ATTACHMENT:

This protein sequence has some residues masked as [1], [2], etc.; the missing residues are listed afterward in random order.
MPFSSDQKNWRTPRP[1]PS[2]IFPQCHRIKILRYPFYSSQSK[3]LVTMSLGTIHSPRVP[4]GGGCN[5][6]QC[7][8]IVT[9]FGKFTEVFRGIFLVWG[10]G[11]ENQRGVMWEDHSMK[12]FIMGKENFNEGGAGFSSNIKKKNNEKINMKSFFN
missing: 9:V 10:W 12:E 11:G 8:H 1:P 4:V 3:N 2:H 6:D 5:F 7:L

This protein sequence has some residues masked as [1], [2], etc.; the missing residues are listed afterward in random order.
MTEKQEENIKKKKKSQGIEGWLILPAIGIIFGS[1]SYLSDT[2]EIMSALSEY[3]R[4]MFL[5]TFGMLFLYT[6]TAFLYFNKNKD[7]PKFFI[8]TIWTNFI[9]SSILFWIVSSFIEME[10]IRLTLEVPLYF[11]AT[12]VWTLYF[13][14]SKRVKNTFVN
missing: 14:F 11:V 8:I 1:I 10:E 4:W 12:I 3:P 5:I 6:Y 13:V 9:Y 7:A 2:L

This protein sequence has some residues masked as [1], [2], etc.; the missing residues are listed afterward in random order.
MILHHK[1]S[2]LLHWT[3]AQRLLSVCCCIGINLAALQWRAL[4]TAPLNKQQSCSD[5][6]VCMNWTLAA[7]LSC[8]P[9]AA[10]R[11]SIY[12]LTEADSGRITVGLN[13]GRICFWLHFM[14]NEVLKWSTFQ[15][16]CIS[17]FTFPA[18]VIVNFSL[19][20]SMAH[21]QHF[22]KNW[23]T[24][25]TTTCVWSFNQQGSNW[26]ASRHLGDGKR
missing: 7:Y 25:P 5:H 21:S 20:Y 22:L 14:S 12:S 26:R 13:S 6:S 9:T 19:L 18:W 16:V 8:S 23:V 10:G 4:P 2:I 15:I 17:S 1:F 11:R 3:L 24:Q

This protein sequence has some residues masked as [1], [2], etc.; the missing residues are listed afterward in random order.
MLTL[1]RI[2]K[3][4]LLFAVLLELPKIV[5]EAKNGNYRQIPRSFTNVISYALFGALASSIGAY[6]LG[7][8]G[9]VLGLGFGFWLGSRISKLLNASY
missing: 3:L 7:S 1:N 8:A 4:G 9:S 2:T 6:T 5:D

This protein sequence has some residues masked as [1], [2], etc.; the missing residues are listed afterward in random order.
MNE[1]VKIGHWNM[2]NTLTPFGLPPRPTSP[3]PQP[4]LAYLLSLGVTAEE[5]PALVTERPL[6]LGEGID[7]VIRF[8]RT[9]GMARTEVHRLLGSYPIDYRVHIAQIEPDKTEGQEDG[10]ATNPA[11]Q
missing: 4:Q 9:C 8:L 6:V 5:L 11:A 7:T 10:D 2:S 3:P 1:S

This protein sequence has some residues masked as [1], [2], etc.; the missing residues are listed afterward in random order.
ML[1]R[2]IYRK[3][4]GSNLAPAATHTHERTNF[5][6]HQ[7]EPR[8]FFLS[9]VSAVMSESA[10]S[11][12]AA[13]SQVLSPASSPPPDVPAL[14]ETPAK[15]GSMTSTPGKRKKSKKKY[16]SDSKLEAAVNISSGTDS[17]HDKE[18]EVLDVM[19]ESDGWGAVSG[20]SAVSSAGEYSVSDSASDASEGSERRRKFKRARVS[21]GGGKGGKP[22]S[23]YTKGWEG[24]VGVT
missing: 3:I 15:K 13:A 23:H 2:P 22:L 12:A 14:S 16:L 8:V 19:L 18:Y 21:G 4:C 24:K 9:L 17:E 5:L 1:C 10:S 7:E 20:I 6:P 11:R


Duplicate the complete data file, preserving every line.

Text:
This protein sequence has some residues masked as [1], [2], etc.; the missing residues are listed afterward in random order.
MPFSSDQKNWRTPRP[1]PS[2]IFPQCHRIKILRYPFYSSQSK[3]LVTMSLGTIHSPRVP[4]GGGCN[5][6]QC[7][8]IVT[9]FGKFTEVFRGIFLVWG[10]G[11]ENQRGVMWEDHSMK[12]FIMGKENFNEGGAGFSSNIKKKNNEKINMKSFFN
missing: 9:V 10:W 12:E 11:G 8:H 1:P 4:V 3:N 2:H 6:D 5:F 7:L

This protein sequence has some residues masked as [1], [2], etc.; the missing residues are listed afterward in random order.
MTEKQEENIKKKKKSQGIEGWLILPAIGIIFGS[1]SYLSDT[2]EIMSALSEY[3]R[4]MFL[5]TFGMLFLYT[6]TAFLYFNKNKD[7]PKFFI[8]TIWTNFI[9]SSILFWIVSSFIEME[10]IRLTLEVPLYF[11]AT[12]VWTLYF[13][14]SKRVKNTFVN
missing: 14:F 11:V 8:I 1:I 10:E 4:W 12:I 3:P 5:I 6:Y 13:V 9:Y 7:A 2:L

This protein sequence has some residues masked as [1], [2], etc.; the missing residues are listed afterward in random order.
MILHHK[1]S[2]LLHWT[3]AQRLLSVCCCIGINLAALQWRAL[4]TAPLNKQQSCSD[5][6]VCMNWTLAA[7]LSC[8]P[9]AA[10]R[11]SIY[12]LTEADSGRITVGLN[13]GRICFWLHFM[14]NEVLKWSTFQ[15][16]CIS[17]FTFPA[18]VIVNFSL[19][20]SMAH[21]QHF[22]KNW[23]T[24][25]TTTCVWSFNQQGSNW[26]ASRHLGDGKR
missing: 7:Y 25:P 5:H 21:S 20:Y 22:L 14:S 12:S 26:R 13:S 6:S 9:T 19:L 18:W 16:V 8:S 23:V 10:G 4:P 2:I 15:I 17:S 1:F 11:R 3:L 24:Q

This protein sequence has some residues masked as [1], [2], etc.; the missing residues are listed afterward in random order.
MLTL[1]RI[2]K[3][4]LLFAVLLELPKIV[5]EAKNGNYRQIPRSFTNVISYALFGALASSIGAY[6]LG[7][8]G[9]VLGLGFGFWLGSRISKLLNASY
missing: 3:L 7:S 1:N 8:A 4:G 9:S 2:T 6:T 5:D

This protein sequence has some residues masked as [1], [2], etc.; the missing residues are listed afterward in random order.
MNE[1]VKIGHWNM[2]NTLTPFGLPPRPTSP[3]PQP[4]LAYLLSLGVTAEE[5]PALVTERPL[6]LGEGID[7]VIRF[8]RT[9]GMARTEVHRLLGSYPIDYRVHIAQIEPDKTEGQEDG[10]ATNPA[11]Q
missing: 4:Q 9:C 8:L 6:V 5:L 11:A 7:T 10:D 2:S 3:P 1:S

This protein sequence has some residues masked as [1], [2], etc.; the missing residues are listed afterward in random order.
ML[1]R[2]IYRK[3][4]GSNLAPAATHTHERTNF[5][6]HQ[7]EPR[8]FFLS[9]VSAVMSESA[10]S[11][12]AA[13]SQVLSPASSPPPDVPAL[14]ETPAK[15]GSMTSTPGKRKKSKKKY[16]SDSKLEAAVNISSGTDS[17]HDKE[18]EVLDVM[19]ESDGWGAVSG[20]SAVSSAGEYSVSDSASDASEGSERRRKFKRARVS[21]GGGKGGKP[22]S[23]YTKGWEG[24]VGVT
missing: 3:I 15:K 13:A 23:H 2:P 22:L 12:A 14:S 16:L 8:V 19:L 18:Y 21:G 4:C 24:K 9:L 17:E 5:L 1:C 10:S 7:E 20:I 6:P 11:R